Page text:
I think we were all finding it difficult by now. Usually, if we were running on road we would have been warmed up and comfortable by now, although my arches would have been starting to hurt a little. On this unfamiliar and more challenging terrain, we were all starting to feel the strain on hip and thigh muscles and were having to take more short walk breaks. On the plus side, as we approached the four mile mark, my stomach had settled down so I could stop fretting about that. The very last stretch was a long hill, with the final and biggest obstacle about half way up. This was a deep, muddy pond to wade through. There was a rope to hold on to at the side but first we had to edge our way down a muddy slope into the water. The water was very cold and came well above knee height. We couldn't see the bottom but it turned out to be quite treacherous, with a sharp slope into deeper water. We were quite glad the rope was there ! By the time we were past the half way mark, the cold was making our feet hurt. There was lots of cheering and encouragement though and we made it to the other side without any mishaps, just a bit of slipping and desperate grabbing for the rope The bank on the far side was very steep and muddy and we clambered up, ready for the last stretch to the finish line. I would love to say we ran from there to the finish but it was uphill and that last pond was quite tiring so we jogged a bit and walked a bit to the top of the hill, Deb told me to go ahead but I really wasn't bothered about my time and we had said it would be nice to finish together so for the final, flat straight stretch to the finish line we held hands and ran, finishing with a big smile. We weren't allowed to finish exactly together so Deb pushed me in front and that was it, all done !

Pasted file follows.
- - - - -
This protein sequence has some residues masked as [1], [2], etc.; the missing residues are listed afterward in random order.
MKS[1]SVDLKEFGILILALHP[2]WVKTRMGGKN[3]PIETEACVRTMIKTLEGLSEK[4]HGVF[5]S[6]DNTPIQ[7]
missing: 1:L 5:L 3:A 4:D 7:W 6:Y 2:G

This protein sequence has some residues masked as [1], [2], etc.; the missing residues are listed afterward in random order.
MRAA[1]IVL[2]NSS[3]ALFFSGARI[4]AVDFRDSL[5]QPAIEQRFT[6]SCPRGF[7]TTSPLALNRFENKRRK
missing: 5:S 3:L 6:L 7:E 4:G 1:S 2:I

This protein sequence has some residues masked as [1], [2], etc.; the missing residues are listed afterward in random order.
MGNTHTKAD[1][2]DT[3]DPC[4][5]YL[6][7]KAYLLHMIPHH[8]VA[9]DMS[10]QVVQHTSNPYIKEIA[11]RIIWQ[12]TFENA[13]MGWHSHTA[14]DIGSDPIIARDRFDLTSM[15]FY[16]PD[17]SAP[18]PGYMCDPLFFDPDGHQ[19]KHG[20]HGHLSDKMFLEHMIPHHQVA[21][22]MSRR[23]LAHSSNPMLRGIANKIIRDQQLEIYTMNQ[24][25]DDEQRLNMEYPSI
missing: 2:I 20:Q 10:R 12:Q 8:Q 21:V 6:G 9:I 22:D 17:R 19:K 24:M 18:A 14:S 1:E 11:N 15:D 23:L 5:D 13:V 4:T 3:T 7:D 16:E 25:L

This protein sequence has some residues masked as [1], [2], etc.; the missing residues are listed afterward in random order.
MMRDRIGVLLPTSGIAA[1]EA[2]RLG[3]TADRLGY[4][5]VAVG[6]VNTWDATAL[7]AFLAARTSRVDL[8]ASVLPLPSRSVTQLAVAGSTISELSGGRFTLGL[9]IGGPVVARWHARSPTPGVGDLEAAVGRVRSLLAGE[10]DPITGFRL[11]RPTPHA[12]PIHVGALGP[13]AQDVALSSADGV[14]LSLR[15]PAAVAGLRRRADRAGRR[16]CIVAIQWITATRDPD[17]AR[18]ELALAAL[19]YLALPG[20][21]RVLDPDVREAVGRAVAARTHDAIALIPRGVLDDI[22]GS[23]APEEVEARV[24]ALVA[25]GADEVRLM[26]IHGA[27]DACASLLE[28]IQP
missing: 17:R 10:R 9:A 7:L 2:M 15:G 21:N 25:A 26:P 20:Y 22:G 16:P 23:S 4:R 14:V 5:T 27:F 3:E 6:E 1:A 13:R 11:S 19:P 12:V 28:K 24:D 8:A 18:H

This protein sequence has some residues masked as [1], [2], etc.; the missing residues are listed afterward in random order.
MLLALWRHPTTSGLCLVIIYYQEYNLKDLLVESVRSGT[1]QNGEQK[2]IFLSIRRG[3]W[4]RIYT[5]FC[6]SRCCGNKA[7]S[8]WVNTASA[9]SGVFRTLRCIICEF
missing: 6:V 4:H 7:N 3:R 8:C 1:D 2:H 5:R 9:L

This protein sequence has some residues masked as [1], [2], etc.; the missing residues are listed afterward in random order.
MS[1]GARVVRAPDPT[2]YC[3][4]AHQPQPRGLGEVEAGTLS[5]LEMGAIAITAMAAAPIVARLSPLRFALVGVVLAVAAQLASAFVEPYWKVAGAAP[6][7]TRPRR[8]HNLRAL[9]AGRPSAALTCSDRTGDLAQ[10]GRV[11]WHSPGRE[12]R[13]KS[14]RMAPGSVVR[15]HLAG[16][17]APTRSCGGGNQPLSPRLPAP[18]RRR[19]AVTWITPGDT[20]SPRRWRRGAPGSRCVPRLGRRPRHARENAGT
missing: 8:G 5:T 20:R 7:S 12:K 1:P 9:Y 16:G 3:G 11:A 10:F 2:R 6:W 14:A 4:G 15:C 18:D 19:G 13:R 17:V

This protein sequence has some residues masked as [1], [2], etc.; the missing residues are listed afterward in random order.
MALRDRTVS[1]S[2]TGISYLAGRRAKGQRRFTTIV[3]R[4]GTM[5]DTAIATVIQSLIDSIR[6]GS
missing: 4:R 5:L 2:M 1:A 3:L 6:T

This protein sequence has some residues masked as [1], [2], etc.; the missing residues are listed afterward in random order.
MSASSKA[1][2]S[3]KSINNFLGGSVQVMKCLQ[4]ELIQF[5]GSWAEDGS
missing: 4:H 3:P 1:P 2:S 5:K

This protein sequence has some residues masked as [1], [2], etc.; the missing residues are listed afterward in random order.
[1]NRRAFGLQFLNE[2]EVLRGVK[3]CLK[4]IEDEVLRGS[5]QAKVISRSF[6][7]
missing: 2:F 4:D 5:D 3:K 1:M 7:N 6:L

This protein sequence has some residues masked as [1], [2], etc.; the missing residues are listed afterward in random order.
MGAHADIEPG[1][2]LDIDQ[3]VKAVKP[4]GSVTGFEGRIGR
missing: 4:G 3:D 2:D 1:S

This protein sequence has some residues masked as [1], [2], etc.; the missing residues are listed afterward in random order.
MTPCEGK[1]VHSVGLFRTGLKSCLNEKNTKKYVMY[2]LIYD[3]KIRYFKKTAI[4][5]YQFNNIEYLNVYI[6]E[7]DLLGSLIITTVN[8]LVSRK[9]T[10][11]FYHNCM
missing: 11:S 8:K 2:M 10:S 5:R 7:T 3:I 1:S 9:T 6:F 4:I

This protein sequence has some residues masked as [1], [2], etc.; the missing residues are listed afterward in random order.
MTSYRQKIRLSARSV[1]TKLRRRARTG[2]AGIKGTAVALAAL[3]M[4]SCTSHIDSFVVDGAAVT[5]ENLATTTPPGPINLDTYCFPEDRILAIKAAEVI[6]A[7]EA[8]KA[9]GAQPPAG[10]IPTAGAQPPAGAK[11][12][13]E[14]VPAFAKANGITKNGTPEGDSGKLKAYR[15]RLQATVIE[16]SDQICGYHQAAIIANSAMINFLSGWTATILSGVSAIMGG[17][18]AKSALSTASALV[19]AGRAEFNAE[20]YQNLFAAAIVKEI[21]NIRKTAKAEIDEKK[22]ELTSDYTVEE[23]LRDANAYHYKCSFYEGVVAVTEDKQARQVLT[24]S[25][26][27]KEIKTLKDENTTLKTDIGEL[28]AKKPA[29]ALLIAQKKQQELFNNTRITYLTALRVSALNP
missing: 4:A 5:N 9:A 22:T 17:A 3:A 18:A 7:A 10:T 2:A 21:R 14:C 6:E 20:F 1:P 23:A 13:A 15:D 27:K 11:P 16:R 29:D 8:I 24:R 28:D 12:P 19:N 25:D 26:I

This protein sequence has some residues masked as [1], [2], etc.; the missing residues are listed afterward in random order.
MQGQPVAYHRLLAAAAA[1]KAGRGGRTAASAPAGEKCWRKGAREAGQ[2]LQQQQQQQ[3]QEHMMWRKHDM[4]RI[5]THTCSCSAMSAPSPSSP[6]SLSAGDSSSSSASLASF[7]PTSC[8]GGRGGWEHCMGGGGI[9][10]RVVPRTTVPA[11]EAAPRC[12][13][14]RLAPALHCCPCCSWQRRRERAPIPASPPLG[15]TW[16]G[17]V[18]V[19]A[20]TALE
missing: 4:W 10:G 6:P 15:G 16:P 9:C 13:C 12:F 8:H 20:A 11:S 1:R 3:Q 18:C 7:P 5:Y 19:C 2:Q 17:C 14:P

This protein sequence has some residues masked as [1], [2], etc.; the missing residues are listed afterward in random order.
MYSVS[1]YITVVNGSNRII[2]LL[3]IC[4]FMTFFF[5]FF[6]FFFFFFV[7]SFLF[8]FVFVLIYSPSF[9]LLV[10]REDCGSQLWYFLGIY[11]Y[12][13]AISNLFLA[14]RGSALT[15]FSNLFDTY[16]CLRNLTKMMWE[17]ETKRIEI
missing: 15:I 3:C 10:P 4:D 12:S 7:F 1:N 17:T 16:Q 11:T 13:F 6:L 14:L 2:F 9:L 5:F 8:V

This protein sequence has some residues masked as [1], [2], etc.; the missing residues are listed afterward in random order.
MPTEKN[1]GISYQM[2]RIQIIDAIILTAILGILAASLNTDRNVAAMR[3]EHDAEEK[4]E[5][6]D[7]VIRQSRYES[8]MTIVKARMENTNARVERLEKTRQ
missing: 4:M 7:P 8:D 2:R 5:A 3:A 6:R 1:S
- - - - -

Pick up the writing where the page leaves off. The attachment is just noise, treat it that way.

In spite of the set backs, I thoroughly enjoyed it and will definitely want to do it again next year and I shall certainly look for similar events. It was a slower pace than on the road (I think we finished the 5 miles in 1 hour 7 minutes whereas my two 10k races took me 1 hour and 9 minutes) but I loved the scenery and the challenge and the obstacles. After the first shock of cold in the first lot of water, I even loved the sensation of wading through the ponds. There were no medals but there were crates and crates of bananas for competitors to help themselves and commemorative sports bottles were handed out at the finish for us to fill with refreshing cold water. I think it was the most exhilarating of the three races I now have under my belt and although we weren't quick, there were several runners quite a long way behind us and we waited to cheer them on to the finish - they too were all smiles as they finished. I think we all felt a sense of achievement just for having done it - I want to do more of the same, Deb still hates mud but hasn't said never again and she's talking of getting better trail shoes so I don't think she hates me for talking her into it !
If you're thinking of trying an off-road race, get yourself some rail shoes and give it a go !
My shoes might take some cleaning........